In a long-running Java software code case with Oracle, the Supreme Court ruled 6-2 in favor of Google on April 5th. The Supreme Court of the United States reversed an earlier ruling in a copyright dispute involving the Java programming language in which Oracle was seeking a $9 billion payout.
“We reach the conclusion that in this case, where Google re-implemented a user interface, taking only what was needed to allow users to put their accrued talents to work in a new and transformative program, Google’s copying of the Sun Java API was a fair use of that material as a matter of law,” Justice Stephen Breyer wrote.
The case concerned 12,000 lines of code that Google used to create Android, which were copied from Sun Microsystems’ Java application programming interface, which Oracle acquired in 2010. It was regarded as a watershed moment in the debate about which forms of computer code are covered by copyright laws in the United States.
In copyright infringement cases, the courts must weigh four factors known as “fair use.” The court inquires as to the use’s intent and character, the essence of the copyrighted work, the sum and significance of the portion used, and the use’s impact.
In his majority opinion, Breyer determined that Google’s use of the APIs met all four criteria, concluding that the court determined that its use constituted a fair use and therefore did not breach copyright law at the time in question.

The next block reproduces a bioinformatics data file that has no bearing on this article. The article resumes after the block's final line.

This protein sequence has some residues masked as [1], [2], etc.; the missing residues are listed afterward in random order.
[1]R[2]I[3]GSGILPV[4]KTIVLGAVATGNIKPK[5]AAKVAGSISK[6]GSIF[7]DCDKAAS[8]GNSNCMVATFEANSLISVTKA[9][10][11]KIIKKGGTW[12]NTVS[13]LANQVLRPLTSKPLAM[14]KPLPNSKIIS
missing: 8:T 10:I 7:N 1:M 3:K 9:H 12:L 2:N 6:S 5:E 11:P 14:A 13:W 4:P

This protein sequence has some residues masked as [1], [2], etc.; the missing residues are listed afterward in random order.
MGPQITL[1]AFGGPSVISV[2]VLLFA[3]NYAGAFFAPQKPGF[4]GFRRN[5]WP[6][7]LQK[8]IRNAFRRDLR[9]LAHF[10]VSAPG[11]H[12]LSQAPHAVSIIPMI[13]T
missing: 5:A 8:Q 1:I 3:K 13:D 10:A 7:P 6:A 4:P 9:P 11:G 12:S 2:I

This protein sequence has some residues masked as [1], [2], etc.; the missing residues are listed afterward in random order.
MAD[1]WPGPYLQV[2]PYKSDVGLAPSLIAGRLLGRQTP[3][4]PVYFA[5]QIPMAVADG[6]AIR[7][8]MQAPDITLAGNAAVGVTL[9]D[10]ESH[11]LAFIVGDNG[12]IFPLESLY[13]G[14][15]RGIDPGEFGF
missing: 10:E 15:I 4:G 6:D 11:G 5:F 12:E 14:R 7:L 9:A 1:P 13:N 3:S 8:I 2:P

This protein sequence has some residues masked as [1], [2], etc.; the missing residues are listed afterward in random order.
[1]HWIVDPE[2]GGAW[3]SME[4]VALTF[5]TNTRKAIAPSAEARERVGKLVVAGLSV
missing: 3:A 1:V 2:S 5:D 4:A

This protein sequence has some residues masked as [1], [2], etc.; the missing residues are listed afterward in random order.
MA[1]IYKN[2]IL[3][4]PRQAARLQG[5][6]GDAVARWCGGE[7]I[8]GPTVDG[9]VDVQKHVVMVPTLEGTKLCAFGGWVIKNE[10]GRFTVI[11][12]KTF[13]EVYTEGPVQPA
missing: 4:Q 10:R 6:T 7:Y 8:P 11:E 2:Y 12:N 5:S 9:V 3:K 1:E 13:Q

Google can now use these Java APIs in Android without restriction. Companies would not be able to claim a hard copyright claim over APIs in general, which is particularly relevant for the entire software development industry. Many worried that if they were able to claim strict copyrights over APIs, it would spark a tsunami of copyright troll litigation, making patent troll lawsuits look like jay-walking tickets.
Although this decision does not rule out the possibility of copyrighting APIs, it does clarify that you cannot prevent other developers from freely using your APIs to create new programmes under the fair use doctrine. To put it another way, programmers will continue to use APIs in their projects in the same way that they have for decades.